Washington D.C.: If you often find yourself being lonely and away from the social world, then you are risking your health.
A recent study has linked loneliness and social isolation to around a 30 per cent increased risk of having a stroke or developing coronary artery disease, the two leading causes of illness and death in high income countries.
The findings indicate that the size of the effect is comparable to that of other recognised risk factors, such as anxiety and a stressful job.
Loneliness has already been linked to a compromised immune system, high blood pressure, and ultimately, premature death, but it’s not clear what impact it might have on heart disease and stroke risk.
The researchers trawled 16 research databases for relevant studies, published up to May 2015, and found 23 that were eligible.
These studies, which involved more than 181,000 adults, included 4628 coronary heart disease events (heart attacks, angina attacks, death) and 3002 strokes recorded during monitoring periods ranging from three to 21 years.
The researchers claimed that this is an observational study, so no firm conclusions can be drawn about cause and effect, added to which the researchers point out that it wasn’t possible to exclude the potential impact of other unmeasured factors or reverse causation whereby those with undiagnosed disease were less sociable, so inflating the findings.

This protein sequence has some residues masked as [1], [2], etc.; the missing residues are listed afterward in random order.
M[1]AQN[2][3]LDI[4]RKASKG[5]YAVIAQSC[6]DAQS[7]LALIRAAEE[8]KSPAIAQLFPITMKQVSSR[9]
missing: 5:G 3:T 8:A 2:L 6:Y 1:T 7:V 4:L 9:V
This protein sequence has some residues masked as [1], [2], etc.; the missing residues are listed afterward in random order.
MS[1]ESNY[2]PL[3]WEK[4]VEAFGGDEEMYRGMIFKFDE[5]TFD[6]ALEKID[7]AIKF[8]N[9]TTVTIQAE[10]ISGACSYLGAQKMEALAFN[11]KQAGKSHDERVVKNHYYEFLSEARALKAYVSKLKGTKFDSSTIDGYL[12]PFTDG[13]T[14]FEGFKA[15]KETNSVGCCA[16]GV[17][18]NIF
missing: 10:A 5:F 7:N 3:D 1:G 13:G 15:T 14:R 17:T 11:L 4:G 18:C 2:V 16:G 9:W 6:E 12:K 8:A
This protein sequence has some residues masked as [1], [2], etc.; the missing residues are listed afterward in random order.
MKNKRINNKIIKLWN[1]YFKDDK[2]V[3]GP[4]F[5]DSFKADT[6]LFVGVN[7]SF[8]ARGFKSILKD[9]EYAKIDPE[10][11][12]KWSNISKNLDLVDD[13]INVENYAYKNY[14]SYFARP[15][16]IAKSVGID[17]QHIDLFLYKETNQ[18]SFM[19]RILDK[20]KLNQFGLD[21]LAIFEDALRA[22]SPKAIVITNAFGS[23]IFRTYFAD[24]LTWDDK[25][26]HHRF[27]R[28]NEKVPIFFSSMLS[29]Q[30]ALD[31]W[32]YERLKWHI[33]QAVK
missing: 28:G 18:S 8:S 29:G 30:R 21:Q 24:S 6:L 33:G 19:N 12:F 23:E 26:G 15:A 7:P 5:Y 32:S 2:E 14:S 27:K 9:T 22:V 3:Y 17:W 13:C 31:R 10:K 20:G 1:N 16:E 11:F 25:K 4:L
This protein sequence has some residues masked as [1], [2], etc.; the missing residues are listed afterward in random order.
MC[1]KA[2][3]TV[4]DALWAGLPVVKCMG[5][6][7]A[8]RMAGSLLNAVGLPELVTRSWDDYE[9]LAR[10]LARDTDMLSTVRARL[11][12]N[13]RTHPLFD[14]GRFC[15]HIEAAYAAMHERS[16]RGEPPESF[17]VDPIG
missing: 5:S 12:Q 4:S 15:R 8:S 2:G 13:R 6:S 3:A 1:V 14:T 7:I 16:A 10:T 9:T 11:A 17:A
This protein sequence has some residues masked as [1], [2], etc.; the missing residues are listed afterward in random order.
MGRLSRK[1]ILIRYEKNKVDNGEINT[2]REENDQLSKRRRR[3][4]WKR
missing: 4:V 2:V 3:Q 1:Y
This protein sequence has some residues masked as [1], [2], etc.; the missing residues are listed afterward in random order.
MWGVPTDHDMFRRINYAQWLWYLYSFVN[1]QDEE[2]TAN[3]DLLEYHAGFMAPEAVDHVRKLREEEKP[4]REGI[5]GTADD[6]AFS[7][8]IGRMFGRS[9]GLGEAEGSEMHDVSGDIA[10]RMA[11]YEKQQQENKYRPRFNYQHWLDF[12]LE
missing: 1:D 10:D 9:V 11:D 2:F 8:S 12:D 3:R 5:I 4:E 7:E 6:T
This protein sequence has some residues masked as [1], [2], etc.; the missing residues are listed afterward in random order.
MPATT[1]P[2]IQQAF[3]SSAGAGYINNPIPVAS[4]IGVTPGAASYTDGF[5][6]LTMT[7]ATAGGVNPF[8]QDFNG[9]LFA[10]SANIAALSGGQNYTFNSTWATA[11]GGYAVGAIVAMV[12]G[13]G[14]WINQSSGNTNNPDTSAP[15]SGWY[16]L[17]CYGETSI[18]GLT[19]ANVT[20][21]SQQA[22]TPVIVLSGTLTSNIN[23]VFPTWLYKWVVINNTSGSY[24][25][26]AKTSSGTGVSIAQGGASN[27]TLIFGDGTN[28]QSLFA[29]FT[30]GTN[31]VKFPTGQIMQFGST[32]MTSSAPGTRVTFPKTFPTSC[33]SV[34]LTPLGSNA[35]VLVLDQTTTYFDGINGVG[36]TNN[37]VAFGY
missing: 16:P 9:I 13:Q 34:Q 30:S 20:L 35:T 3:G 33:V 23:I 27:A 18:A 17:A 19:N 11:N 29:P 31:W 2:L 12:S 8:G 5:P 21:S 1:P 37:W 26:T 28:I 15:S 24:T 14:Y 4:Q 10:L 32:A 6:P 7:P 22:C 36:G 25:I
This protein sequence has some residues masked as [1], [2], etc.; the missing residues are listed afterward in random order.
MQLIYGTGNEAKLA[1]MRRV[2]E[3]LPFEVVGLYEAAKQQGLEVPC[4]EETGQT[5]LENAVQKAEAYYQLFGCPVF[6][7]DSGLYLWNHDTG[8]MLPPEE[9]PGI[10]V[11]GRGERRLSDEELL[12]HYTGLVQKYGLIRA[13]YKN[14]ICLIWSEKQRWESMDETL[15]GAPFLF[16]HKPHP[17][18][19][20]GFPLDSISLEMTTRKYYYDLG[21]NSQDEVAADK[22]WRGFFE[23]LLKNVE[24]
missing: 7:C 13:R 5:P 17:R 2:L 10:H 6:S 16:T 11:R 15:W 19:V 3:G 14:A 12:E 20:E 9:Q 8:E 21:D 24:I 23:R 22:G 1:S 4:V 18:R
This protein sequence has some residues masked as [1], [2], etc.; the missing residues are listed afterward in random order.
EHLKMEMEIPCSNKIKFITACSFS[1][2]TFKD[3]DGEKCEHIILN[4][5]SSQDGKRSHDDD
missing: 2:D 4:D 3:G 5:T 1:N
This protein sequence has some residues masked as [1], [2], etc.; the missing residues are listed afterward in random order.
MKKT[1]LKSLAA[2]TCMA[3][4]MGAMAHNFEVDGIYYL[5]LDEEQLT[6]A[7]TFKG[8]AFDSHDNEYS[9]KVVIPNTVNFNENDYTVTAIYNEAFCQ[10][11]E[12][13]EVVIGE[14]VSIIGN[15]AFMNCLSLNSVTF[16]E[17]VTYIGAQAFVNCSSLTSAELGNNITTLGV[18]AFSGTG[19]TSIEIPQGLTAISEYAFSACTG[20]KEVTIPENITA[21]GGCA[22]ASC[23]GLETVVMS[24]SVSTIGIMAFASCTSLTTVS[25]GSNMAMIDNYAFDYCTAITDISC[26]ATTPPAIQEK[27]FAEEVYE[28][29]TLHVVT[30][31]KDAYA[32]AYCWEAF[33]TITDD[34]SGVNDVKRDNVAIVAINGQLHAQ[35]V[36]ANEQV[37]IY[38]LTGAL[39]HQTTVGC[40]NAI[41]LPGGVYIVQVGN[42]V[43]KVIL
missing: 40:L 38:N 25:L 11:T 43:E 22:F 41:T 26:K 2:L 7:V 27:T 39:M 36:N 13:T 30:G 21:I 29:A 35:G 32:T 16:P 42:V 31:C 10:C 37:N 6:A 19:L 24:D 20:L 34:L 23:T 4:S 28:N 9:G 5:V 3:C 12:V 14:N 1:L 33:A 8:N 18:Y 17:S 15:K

They claimed that their work suggests that addressing loneliness and social isolation may have an important role in the prevention of two of the leading causes of morbidity in high income countries.
The researchers conclude that similar to how cardiologists and other healthcare professionals have taken strong public stances regarding other factors exacerbating [cardiovascular disease], eg smoking, and diets high in saturated fats, further attention to social connections is needed in research and public health surveillance, prevention and intervention efforts.
The study appears in the journal Heart. (ANI)